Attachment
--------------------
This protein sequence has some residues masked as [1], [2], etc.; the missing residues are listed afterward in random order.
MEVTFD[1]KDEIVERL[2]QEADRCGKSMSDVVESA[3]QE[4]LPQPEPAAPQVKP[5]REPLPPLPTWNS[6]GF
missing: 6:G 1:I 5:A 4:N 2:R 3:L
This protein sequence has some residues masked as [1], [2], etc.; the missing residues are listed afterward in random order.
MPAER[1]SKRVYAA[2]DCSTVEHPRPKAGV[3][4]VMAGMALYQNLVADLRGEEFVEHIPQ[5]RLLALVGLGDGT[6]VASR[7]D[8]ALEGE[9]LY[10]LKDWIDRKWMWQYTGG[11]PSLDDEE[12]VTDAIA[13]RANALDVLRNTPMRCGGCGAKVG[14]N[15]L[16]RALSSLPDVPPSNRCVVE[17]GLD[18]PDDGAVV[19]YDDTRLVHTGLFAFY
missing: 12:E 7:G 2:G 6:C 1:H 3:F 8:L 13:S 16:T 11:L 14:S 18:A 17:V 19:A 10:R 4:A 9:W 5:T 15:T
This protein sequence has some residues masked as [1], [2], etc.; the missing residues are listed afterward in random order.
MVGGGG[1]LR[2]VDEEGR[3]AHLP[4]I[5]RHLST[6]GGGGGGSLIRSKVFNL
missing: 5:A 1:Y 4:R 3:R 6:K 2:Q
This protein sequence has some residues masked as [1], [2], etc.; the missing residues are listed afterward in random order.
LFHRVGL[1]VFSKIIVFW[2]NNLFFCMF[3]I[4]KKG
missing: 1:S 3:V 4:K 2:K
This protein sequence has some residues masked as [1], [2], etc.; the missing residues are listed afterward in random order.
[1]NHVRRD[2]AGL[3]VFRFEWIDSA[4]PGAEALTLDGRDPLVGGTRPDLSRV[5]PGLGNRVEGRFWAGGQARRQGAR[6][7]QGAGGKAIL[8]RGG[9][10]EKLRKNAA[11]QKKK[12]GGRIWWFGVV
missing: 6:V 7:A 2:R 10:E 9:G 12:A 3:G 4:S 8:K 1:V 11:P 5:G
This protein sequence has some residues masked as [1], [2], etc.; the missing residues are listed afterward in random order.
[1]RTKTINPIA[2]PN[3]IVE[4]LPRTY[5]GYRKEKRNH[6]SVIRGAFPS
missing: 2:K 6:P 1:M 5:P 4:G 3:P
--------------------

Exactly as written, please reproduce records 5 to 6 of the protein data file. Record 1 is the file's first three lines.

This protein sequence has some residues masked as [1], [2], etc.; the missing residues are listed afterward in random order.
[1]NHVRRD[2]AGL[3]VFRFEWIDSA[4]PGAEALTLDGRDPLVGGTRPDLSRV[5]PGLGNRVEGRFWAGGQARRQGAR[6][7]QGAGGKAIL[8]RGG[9][10]EKLRKNAA[11]QKKK[12]GGRIWWFGVV
missing: 6:V 7:A 2:R 10:E 9:G 12:A 3:G 4:S 8:K 1:V 11:P 5:G
This protein sequence has some residues masked as [1], [2], etc.; the missing residues are listed afterward in random order.
[1]RTKTINPIA[2]PN[3]IVE[4]LPRTY[5]GYRKEKRNH[6]SVIRGAFPS
missing: 2:K 6:P 1:M 5:P 4:G 3:P